Peter Espeut | Commissars of libertarianism
A pitched battle is raging here in Jamaica. Casualties are mounting, and annually, number in the thousands. Cumulatively, over the last few years, it has been in the tens of thousands. If we allow the merchants of death to have their way, it will be in the hundreds of thousands each year.
The battle is philosophical, but the human fatalities are real enough: Minister of Health Christopher Tufton has called it 'The Abortion War'. He penned an article that was published last month (October 28, 2018) in this newspaper titled 'Abortion war needs dose of compassion'. I couldn't agree more!
He began: "Our consideration of abortion in Jamaica has, for too long, been characterised by contention and an apparent lack of empathy for those directly affected." Now I put it to you: Who is most "directly affected" by abortion? Answer: the thousands of humans who die by abortion each year. For them, Minister Tufton suffers a "lack of empathy"?
He went on: "The result has been that there are vulnerable people who have been denied the space to express themselves on the issue." Indeed, the voices of those most vulnerable (the unborn) are not heard in this 'Abortion War', except through people of conscience who speak on their behalf, pleading for a healthy dose of compassion.
On the same day (October 28, 2018), the editor of this newspaper - a self-proclaimed moralist and compulsive name-caller - criticised Minister Tufton for calling for more dialogue on the issue: "Our governments, of either party, intimidated by the fundamentalist Right and self-declared moralists, have cowardly recoiled from doing what is right. And the right thing in this regard is, having repealed Sections 72 and 73 of the Offences Against the Person Act, to introduce and pass a Woman's Choice of Pregnancy Bill, in keeping with the recommendations of an advisory group that was in 2005 asked to review the abortion policy."
A redeeming quality of the Gleaner editor is that he seems to want to do "what is right", but being weak and untrained in matters moral (and scientific), he often comes to the wrong ethical conclusion.
He goes on: "This newspaper starts with the premise, as we have stated in the past, of a woman's right to her body and of control over her reproductive health - more so during that early period of pregnancy when the foetus is wholly unviable and without claim to the personhood that the commissars of morality and religious ideologues would impose upon it, in keeping with their creed of life at conception."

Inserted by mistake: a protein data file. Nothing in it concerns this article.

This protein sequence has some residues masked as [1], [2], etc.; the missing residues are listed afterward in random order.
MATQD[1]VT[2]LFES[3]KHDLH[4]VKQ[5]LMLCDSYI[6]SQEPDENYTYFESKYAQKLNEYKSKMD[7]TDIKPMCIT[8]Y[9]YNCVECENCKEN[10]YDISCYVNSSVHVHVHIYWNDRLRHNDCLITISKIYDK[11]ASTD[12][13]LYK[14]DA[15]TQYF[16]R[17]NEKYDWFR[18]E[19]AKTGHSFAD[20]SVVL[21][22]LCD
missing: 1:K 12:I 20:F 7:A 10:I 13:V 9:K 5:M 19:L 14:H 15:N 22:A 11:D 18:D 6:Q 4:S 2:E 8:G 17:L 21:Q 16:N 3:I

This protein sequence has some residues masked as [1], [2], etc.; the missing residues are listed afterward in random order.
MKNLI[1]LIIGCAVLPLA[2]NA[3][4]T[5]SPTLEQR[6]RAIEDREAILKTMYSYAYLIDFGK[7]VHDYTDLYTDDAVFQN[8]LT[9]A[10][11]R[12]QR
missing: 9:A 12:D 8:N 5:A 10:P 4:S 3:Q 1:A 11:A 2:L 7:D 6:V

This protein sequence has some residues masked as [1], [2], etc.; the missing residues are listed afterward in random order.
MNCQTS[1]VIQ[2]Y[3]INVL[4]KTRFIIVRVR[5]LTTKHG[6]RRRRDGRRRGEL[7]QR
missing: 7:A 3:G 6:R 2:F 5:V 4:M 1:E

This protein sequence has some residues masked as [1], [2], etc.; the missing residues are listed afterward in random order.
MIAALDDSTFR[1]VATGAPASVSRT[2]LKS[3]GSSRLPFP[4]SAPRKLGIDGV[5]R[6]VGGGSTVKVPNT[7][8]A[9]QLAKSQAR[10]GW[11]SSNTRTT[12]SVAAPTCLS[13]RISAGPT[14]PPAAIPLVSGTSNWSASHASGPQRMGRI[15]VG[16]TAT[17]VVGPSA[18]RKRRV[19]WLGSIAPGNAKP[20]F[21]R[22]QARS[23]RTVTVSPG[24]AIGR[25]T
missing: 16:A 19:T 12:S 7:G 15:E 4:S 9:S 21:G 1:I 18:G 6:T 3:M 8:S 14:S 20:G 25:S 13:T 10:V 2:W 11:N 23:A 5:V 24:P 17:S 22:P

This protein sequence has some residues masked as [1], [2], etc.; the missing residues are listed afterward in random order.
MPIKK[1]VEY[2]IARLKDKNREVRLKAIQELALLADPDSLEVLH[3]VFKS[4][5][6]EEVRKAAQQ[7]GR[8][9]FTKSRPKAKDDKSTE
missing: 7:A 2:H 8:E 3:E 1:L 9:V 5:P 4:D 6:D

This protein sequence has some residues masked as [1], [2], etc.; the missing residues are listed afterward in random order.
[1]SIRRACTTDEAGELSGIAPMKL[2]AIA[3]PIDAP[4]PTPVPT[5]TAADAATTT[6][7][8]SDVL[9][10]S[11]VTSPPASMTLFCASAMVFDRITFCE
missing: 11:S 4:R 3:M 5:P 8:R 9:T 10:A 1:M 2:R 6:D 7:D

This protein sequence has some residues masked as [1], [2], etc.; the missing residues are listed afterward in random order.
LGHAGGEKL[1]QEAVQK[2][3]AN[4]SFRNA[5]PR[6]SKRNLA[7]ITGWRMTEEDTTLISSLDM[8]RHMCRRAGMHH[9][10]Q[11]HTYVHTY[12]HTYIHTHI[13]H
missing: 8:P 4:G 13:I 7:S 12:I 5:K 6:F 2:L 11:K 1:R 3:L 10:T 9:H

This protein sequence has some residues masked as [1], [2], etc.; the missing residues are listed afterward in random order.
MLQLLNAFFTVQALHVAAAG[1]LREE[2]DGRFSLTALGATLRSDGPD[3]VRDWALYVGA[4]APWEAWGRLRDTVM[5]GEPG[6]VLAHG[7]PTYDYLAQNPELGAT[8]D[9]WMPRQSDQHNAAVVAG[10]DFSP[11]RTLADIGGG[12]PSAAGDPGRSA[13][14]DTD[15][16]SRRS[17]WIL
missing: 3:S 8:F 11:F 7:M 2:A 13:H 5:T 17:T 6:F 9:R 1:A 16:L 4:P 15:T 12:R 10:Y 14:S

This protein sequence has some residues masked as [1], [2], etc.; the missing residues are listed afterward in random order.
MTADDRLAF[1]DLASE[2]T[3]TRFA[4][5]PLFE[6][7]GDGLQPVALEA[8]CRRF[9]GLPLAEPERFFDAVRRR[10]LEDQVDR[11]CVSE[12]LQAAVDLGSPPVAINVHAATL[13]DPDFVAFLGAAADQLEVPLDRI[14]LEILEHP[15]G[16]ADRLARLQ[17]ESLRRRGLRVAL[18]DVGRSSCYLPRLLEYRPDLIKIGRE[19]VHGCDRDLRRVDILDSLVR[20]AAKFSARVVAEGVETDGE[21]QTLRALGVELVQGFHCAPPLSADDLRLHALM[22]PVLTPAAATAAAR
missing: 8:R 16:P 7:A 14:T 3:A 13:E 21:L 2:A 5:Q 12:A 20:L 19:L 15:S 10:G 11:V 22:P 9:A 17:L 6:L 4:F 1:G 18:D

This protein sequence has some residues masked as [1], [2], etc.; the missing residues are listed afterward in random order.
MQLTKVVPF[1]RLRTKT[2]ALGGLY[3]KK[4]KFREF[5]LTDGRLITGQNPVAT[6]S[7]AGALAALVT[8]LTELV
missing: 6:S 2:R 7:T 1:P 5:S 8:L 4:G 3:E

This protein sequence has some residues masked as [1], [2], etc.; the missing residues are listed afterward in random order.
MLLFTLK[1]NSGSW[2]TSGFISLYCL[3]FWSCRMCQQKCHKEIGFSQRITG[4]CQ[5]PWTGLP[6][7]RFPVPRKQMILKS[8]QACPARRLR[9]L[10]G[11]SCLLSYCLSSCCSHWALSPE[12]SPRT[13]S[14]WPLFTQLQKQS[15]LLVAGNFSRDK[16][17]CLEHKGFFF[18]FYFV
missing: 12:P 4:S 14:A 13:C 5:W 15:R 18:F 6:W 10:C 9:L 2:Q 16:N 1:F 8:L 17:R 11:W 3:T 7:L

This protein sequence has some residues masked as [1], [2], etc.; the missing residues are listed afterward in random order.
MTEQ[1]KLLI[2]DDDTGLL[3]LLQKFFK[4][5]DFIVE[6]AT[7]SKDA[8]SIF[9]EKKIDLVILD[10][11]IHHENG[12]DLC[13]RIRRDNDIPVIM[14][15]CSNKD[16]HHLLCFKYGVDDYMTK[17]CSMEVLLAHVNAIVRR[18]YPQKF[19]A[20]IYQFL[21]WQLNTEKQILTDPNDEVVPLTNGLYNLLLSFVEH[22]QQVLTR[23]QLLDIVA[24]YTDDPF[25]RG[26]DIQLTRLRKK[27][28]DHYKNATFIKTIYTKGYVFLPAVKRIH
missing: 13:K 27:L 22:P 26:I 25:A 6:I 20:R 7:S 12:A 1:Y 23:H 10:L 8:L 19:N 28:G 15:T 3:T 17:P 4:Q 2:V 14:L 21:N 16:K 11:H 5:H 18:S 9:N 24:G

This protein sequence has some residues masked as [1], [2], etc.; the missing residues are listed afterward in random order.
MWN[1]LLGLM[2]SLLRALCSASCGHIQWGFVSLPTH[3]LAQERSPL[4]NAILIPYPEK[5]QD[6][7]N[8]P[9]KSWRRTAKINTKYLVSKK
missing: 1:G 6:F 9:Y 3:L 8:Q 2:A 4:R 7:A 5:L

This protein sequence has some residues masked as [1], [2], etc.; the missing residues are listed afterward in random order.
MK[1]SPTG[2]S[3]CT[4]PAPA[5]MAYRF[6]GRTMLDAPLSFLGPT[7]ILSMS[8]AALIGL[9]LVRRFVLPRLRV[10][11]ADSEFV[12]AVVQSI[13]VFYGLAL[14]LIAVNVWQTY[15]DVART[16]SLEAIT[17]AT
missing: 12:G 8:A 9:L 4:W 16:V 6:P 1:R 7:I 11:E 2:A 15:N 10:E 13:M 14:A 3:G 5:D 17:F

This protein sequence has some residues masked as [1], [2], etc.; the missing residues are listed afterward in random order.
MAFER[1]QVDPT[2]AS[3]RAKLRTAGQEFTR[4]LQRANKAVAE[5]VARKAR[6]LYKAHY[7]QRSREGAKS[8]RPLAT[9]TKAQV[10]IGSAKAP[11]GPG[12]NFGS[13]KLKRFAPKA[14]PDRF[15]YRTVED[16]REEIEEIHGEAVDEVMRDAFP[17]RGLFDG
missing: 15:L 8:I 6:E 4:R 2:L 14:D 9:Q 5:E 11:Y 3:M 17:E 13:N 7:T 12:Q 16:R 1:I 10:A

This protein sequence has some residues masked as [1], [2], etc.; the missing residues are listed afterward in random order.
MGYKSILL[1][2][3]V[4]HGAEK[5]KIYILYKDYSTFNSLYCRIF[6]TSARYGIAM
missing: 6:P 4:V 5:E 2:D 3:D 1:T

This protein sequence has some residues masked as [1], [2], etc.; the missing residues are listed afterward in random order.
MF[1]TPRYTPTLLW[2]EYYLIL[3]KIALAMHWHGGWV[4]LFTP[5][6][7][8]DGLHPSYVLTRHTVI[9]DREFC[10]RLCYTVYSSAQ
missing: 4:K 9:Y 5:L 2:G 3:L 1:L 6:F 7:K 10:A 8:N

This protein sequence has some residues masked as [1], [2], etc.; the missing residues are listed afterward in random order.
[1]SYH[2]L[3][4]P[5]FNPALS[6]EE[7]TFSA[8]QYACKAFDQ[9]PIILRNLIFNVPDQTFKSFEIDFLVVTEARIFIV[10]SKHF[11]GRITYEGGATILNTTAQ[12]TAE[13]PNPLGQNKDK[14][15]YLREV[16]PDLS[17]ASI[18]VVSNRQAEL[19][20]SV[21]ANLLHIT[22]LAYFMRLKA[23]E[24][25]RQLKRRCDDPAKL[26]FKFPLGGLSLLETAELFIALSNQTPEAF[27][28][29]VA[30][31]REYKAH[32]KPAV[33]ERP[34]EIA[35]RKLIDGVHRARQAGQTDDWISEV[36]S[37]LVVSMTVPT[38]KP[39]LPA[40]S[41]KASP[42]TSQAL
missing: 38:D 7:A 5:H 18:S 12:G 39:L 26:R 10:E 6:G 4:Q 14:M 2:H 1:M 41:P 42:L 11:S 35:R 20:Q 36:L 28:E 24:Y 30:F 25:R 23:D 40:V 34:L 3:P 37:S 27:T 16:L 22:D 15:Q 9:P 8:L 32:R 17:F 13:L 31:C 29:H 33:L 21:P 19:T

Mr Editor, pregnancy is not a disease to be cured by abortion. The foetus is within the woman's body, but is not part of her body. Life begins at conception. What science text are you using, Mr Editor? The editor is disingenuous to raise the issue of "personhood"; no pro-lifer argues that personhood begins at conception; like Don Quixote, the editor is jousting at imaginary windmills in a vain attempt to get his victory.
The raging battle is between those who believe that right and wrong is determined by the application of principles (like the right to life), and letting logic determine behaviour; and those who believe that behaviour is to be determined by whatever feels good (hedonism), whatever I feel to do at the moment (opportunism), whatever suits me (libertarianism).
Opinion-makers like The Gleaner and policymakers like Minister Tufton are driven by libertarianism. They will argue that every time you itch, you must scratch. Self-control is not in their vocabulary. If it feels good, do it! And if you get pregnant, you can have an abortion.
Policies must be put in place to assist the public to avoid the consequences of poor choices, in the name of compassion. And then they wonder why there is so much indiscipline and maternal mortality?
- Peter Espeut is a sociologist and human development scientist. Email feedback to firstname.lastname@example.org.